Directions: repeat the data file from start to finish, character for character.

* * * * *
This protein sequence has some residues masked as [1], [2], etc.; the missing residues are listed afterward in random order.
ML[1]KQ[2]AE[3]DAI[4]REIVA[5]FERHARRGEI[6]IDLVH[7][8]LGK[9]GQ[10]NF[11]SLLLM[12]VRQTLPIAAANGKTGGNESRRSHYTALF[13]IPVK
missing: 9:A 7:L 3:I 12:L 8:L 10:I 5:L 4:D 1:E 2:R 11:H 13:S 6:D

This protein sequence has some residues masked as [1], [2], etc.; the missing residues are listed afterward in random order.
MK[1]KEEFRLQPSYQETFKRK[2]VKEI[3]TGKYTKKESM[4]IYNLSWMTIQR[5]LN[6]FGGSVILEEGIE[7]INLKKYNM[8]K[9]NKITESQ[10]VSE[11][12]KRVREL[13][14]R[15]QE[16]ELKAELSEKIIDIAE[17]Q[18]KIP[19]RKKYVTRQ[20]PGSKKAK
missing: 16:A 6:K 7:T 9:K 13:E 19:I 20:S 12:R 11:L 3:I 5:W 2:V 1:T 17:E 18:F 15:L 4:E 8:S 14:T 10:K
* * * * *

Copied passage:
This protein sequence has some residues masked as [1], [2], etc.; the missing residues are listed afterward in random order.
ML[1]KQ[2]AE[3]DAI[4]REIVA[5]FERHARRGEI[6]IDLVH[7][8]LGK[9]GQ[10]NF[11]SLLLM[12]VRQTLPIAAANGKTGGNESRRSHYTALF[13]IPVK
missing: 9:A 7:L 3:I 12:L 8:L 10:I 5:L 4:D 1:E 2:R 11:H 13:S 6:D

This protein sequence has some residues masked as [1], [2], etc.; the missing residues are listed afterward in random order.
MK[1]KEEFRLQPSYQETFKRK[2]VKEI[3]TGKYTKKESM[4]IYNLSWMTIQR[5]LN[6]FGGSVILEEGIE[7]INLKKYNM[8]K[9]NKITESQ[10]VSE[11][12]KRVREL[13][14]R[15]QE[16]ELKAELSEKIIDIAE[17]Q[18]KIP[19]RKKYVTRQ[20]PGSKKAK
missing: 16:A 6:K 7:T 9:K 13:E 19:I 20:S 12:R 11:L 3:I 5:W 2:V 1:T 17:E 18:F 15:L 4:E 8:S 14:T 10:K